This is a big business using one product to sell another, regardless of any harm they might do together or separate. There are many more problems with the way we’ve allowed businesses to approach genetic modifications to our food. Most of the testing for these foods is done by the companies that produce them or by third parties that are paid by these companies. This conflict of interest has produced conflicting reports on the safety of these foods and the pesticides that come with them. They argue that there is no credible evidence that GMOs pose any risk, but this argument can be flipped. There is no credible evidence that they are safe.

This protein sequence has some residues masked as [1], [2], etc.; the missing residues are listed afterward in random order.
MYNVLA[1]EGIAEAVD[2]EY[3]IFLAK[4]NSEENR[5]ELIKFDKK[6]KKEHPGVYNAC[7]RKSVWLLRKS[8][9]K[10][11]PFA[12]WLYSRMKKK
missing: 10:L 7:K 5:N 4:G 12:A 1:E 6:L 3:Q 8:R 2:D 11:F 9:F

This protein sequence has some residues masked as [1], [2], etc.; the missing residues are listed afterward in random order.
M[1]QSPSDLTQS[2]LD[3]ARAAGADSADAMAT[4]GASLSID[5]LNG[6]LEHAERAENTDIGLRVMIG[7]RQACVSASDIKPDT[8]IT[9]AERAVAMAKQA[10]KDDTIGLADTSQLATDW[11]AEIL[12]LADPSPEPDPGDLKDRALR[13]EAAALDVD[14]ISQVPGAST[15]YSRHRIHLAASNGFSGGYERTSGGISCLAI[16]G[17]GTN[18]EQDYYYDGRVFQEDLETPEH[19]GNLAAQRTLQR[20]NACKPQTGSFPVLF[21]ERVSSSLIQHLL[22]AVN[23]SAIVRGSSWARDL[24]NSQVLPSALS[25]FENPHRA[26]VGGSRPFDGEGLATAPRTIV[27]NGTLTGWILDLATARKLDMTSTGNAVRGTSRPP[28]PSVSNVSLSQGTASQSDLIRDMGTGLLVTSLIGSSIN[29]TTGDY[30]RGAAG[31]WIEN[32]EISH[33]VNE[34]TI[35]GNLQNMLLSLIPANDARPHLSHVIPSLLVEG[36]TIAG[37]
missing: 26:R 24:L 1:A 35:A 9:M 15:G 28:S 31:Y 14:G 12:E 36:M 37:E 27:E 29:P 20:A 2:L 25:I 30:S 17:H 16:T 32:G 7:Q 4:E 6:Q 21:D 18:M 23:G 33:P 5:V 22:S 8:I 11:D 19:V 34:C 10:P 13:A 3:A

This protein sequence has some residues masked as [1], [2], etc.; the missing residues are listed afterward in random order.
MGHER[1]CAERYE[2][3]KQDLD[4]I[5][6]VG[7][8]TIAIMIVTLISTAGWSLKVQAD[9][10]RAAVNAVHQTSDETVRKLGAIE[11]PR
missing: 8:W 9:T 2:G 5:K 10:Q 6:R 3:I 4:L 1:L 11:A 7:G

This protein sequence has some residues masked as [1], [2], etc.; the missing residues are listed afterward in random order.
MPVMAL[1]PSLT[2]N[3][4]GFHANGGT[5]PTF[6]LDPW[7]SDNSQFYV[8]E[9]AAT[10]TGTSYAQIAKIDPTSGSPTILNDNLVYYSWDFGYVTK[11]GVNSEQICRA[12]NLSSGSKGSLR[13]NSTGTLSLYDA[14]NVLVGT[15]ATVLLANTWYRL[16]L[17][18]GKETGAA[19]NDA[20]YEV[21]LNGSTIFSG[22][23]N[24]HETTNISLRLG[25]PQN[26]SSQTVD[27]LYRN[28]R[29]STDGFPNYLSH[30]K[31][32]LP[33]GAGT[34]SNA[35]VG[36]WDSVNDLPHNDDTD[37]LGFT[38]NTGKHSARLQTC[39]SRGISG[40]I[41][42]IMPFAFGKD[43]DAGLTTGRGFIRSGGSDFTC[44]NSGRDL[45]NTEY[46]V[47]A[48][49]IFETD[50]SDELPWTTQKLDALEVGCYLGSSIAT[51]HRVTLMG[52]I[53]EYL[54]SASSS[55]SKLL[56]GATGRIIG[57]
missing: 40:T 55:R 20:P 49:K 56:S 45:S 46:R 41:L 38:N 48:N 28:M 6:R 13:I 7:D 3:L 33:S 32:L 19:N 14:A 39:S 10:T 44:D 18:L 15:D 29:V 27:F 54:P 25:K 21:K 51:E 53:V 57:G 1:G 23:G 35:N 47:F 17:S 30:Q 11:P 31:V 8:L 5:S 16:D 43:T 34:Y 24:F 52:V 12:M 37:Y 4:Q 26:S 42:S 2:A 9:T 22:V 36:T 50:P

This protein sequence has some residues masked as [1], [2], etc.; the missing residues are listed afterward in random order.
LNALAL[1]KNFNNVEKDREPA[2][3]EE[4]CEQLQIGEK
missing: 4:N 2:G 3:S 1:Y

There remain risks of allergies, exposing the body to proteins and chemicals it is unfamiliar with. There is also a risk of horizontal gene transfer. DNA and RNA are resilient and strong, this is why the body uses them. Studies show that genetic material can survive digestion and even some fragments of plant RNA make it into our bloodstream. Bacteria in the intestines can take up this genetic information and splice it into themselves. It happens with bacteria all the time. Do we even understand what this can do? Antibiotic resistance could be a big problem if bacteria in the gut get ahold of these genes, but also imagine a pesticide expressing gene being plugged into the bacteria inside us. What would a pesticide producing bacteria do to our system?